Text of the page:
Tag Archives: Decker

Coal miner’s slaughter

Coal miners’ number fifty thousand across the United States. Backs against the wall, days numbered, the future isn’t included. Hard rock hard times are in a head on collision with the 21st Century.

Musical chairs, the party game favorite, when the music stops everyone is scurries to find an open chair, mining companies are desperate to not be caught holding the bag of debt when the music stops and there’s one more seat missing, one more loser, one more player told to step aside.

In the shadow of the Big Horn Mountains there are men having shots of whiskey after swing shift, to take the edge off. Meth runs rampant in the lunch bucket working class crowd, there are enough fatal fentanyl overdoses to fill a football stadium, divorce rates are holding steady, more and more people don’t bother getting married.

From the pages of Oil City News, “Rocky Mountain Power, notified the Wyoming PSC that it was considering early retirement of several of its coal-fired power units in the state because they are becoming more costly to ratepayers than investing in new renewable energy generation.”

Fossil fuel revenue streams are drying up. Bankruptcy is all a coal mining company can do. Go to court, put the assets into receivership, sell off what you can, hope there’s enough money to deal with the tailing ponds, clean up the surface water, pray you haven’t polluted the ground water, maybe there’s enough money to pay the promised pensions and health care, likely not, like any corporate entity you run the business for profits now, when a mining operation is coming up short you know who’s going to get the shaft?

Lighthouse Resources owns Decker coal mine just north of the Wyoming border in Montana. They’re playing the bankruptcy card. About 150 United Mine Workers Union members are being setup for the deal breaking.

Spring Creek Mine is 16 miles north of Decker. The Navajo Transitional Energy Company, or NTEC in all their infinite wisdom decided to buy this stranded asset. Appears the NTEC’s governing board is packed with executives who didn’t the get the memo, that coal jobs aren’t coming back, the starless rocks got no future, and it is time to stop hating on renewables.

Across the United States the unavoidable fate in the coal baron bankruptcy business is the last 75 coal fired power plants are slated for shutdown. That’ll close most of the mines, some metallurgical coal might hang on for making steel, until green hydrogen comes online, then they’ll shutter those mines too. Until about yesterday forecasts pegged the end of coking coal in 2050, but that estimate is likely to revised, the sharper analysts figure decades sooner.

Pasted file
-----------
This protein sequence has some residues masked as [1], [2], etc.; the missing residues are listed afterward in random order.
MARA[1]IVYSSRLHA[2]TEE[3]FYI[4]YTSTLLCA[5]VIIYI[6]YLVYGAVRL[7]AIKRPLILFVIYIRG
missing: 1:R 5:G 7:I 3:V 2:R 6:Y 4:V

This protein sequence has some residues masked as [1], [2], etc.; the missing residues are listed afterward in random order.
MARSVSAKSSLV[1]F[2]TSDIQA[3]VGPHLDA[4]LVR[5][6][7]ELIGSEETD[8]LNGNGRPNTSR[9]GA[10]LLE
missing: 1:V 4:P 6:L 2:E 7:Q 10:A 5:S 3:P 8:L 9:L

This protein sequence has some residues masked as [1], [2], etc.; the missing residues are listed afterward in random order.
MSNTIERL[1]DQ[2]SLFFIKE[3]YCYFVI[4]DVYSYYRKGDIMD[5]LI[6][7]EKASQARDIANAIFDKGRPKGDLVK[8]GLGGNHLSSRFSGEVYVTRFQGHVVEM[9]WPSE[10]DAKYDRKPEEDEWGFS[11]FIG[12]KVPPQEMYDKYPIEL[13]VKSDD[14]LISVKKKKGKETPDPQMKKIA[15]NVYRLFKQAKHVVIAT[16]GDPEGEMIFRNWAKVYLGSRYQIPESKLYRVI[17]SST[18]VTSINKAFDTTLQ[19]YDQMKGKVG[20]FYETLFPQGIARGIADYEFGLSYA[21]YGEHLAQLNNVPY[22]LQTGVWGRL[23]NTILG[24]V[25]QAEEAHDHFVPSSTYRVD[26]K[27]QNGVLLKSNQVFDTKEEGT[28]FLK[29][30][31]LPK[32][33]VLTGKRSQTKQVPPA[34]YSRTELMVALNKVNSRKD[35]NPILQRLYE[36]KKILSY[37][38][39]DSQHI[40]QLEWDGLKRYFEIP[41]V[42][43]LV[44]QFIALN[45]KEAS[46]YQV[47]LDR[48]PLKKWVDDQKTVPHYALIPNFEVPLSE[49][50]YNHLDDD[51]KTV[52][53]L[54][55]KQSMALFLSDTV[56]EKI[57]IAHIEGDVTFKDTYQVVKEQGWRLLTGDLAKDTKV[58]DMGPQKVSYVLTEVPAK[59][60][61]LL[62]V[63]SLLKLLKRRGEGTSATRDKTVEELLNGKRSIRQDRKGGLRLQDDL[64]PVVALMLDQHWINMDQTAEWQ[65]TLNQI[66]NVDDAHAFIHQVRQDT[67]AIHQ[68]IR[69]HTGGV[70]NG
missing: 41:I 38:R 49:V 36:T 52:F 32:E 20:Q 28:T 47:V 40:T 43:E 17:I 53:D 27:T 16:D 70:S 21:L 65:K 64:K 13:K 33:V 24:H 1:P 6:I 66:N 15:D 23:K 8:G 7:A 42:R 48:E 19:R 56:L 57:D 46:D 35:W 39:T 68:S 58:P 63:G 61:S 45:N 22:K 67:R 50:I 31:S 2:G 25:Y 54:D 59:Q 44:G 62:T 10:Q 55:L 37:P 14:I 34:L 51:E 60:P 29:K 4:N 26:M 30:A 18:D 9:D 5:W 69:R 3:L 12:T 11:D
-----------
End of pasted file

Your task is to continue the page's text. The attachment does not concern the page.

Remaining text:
Pueblo, Colorado has a steel mill coming online, technology is old school, they’ll use coke fuel with some more up to date tooling. New operation will manufacture railway track, figure enough work for 1000 United Steel Workers. Net gain will zero out when they shutter the last of the down on their luck city’s coal fired power plants. Pueblo can’t catch a real break, if ever a place needed to be rescued from the forces of change this Southern Colorado outpost would be a prime candidate.

Bumper sticker sloganeering, the illegitimate brainchild of Frank Luntz focus group tested efforts to smear job losses on climate change policy doesn’t do much to fix our nation in the midst of a major energy transition. Exxon’s kicked off Dow Jones because there is no future for oil, it’s all stranded assets and pattycakes with Putin, and that’s good until it isn’t, can you say plutonium?

Millions of acres devoured by wildfire, category five hurricanes, heatwaves, droughts, an ever-expanding population colliding with an ever-decreasing water supply is deserving of our attention.

The insurrection of January 6th was not funded by fossil fuel industry, but Open Secrets estimated that in 2020 Big Oil donated $11million to Democrats and a grand total of $59 million to Republicans. Let that sink in for one hot second. Add banking, pharmaceuticals, health insurance, transnational agriculture, and there’s the consolidated force of special interests gumming up every road in or out of our nation’s capital.

Leadership means getting out in front of the climate emergency. Had our nation only mustered the political will to pass a carbon tax we would have the money in hand to help the United Mine Workers today. The long put off unavoidable moment has arrived, the transition is underway, we can’t afford to blow it now.